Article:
Heading down the ‘road’ for Grey Seal coffee

One of the many joys of living in the Glaven Valley is riding the farm tracks to pick up local produce. A favourite monthly jaunt takes me over the fields from Blakeney to Glandford to restock on coffee at the Grey Seal Roastery.

They’ve been supplying us with beans for our home coffee machine since they opened a few years ago. Each month, they select a new variety to try. This time it was a fruity, bright Ethiopian roast. Last month we had a double batch (a kilo of their award winning Three Bean and a kilo of a lighter, experimental Burundi) to slake the thirst of eight of us on our annual Watch House stay.

One of Grey Seal's award winning coffee roasts
One of Grey Seal’s award winning coffee roasts

If you get chatting to the owners at the roastery, the depth of their knowledge and passion for their craft becomes apparent. On my last visit, I was treated to a science lesson which took me deep into the chemistry of how coffee forms its character during the roasting process.

Small wonder these Norfolk-based producers are now attracting international attention for the delicacy with which they bring out complex flavours from their beans. They’ve transformed my own taste in coffee from the traditional, heavy and dark towards brighter and subtler notes.

Coffee and cake on a recent trip the Grey Seal café at Sheringham
Coffee and cake on a recent trip the Grey Seal café at Sheringham

There are now Grey Seal cafés in Blakeney, Wells, Sheringham and Cromer, as well as their original home at the Art Café in Glandford. Well worth a visit to try exceptional coffee produced by expert baristas (their buns and cakes – all baked in-house – also come highly recommended).

Our ageing Delonghi Magnifica 3300 espresso machine
Our ageing Delonghi Magnifica 3300 espresso machine

We make our coffee at home with an ageing Delonghi Magnifica 3300. Received as a present about ten years ago, it is truly ‘the gift that keeps on giving’. Not a morning goes by when we don’t wake up excited by the prospect of enjoying an espresso produced from freshly ground coffee.

Feeding the morning caffeine addiction
Feeding the morning caffeine addiction

When it developed a fault a few months ago, the team at the Grey Seal not only helped us get it up-and-running again, they also provided a tutorial on how to service it ourselves. I was able to install a replacement pump without having to send it back to the manufacturers and a serious caffeine crisis was duly averted.

Grey Seal beans ready for grinding
Grey Seal beans ready for grinding

The beans go in the top and then you set the dials to adjust the grind, the quantity of coffee desired and the amount of water used in the brew. The lever for the steamer has long since snapped off through over-use and has been replaced with one I whittled from a bit of oak.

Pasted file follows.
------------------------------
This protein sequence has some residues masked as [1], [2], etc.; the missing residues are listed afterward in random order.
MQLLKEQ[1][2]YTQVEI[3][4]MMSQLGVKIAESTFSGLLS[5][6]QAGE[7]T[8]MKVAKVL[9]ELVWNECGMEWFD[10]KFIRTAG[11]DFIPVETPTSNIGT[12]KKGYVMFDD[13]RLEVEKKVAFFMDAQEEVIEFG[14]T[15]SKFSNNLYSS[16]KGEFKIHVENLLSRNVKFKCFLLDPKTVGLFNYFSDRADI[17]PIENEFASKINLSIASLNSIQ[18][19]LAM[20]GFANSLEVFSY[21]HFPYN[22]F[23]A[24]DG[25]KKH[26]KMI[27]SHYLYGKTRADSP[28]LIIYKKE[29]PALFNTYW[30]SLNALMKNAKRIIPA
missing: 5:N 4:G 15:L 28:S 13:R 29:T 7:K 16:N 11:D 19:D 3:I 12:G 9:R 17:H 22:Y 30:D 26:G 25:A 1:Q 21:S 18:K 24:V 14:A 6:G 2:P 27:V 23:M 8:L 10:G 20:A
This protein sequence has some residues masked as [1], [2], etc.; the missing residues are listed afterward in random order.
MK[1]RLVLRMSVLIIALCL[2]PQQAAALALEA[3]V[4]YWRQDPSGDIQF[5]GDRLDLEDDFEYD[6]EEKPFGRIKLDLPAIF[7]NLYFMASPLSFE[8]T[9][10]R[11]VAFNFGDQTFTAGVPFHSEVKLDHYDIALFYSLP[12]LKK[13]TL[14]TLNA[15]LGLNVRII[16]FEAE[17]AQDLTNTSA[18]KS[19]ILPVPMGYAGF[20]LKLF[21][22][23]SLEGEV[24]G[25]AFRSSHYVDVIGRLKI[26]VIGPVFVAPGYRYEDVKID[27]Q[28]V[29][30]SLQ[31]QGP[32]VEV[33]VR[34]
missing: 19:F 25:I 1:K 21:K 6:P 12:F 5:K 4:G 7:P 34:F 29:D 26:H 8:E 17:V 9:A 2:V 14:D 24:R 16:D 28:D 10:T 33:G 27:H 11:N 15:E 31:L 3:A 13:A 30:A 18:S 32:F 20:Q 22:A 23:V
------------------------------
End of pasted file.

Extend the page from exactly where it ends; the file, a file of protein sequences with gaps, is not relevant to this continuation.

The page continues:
A little homemade 'modification' to our coffee machine
A little homemade ‘modification’ to our coffee machine

If all goes well delicious, fresh coffee is duly produced with a satisfyingly mechanical whirring of cogs and clunking of machinery. I find it strangely mesmerising to watch in slow motion…

Coffee

 

Buying late night dinner at Creake Abbey Food Hall

Creake Abbey Food Hall & Cafe
Creake Abbey Food Hall & Cafe

It was Thursday night and the cupboards were bare. We were wondering what to do for dinner when I remembered I’d seen a post on Twitter earlier in the day from Creake Abbey Food Hall, saying they were open until 8pm on a Thursday.

We’d been meaning to go back after acquiring some delicious local lamb (and not so local olives) on their opening day last month. It seems such a good idea to have a late night opening once a week, and rare among the local delis, so we jumped in the car and headed down.

We arrived just as they were closing up but Steve, the owner, and Tom, the manager, couldn’t have been more welcoming. A glass of wine was offered almost the second we walked through the door (a Mexican white, surprisingly good, and they also have a red from the same producer).

They chatted about how things have been going since the opening and showed us around the cafe.

Eventually we remembered we’d come to buy something for dinner and chose some of the meat balls from the well stocked butcher’s counter. They had minted lamb and spicy beef, so we took a handful of each.

It was then that I noticed the pie: a great hulk of pastry and meat, with a thick wedge already cut. It turns out it is made by the landlady of the pub near owner Steve’s village, close to Halesworth in Suffolk. According to Steve, it won recognition at a local food fair and deservedly so.

Made with chicken and pork, it had a wonderfully herby flavour, spiced with plenty of pepper. The pastry, so key to the success of any pork pie, was thick and hearty.

We added that to our list and, suffice to say, it was stuffed in faces before we’d finished the drive home.

It is good to see this new venue growing. The range of produce is interesting, from local favourites like Candy’s Chutneys, to an extensive and well curated butchery counter.  Combined with the warm welcome, the location among an already established collection of shops at Creake and smart ideas like late night shopping on a Thursday, they look set for deserved success.

We’ll be back to try the cakes in the cafe, some more of the olives, their great selection of meat and maybe even the eclectic wine choices.

Google Maps link.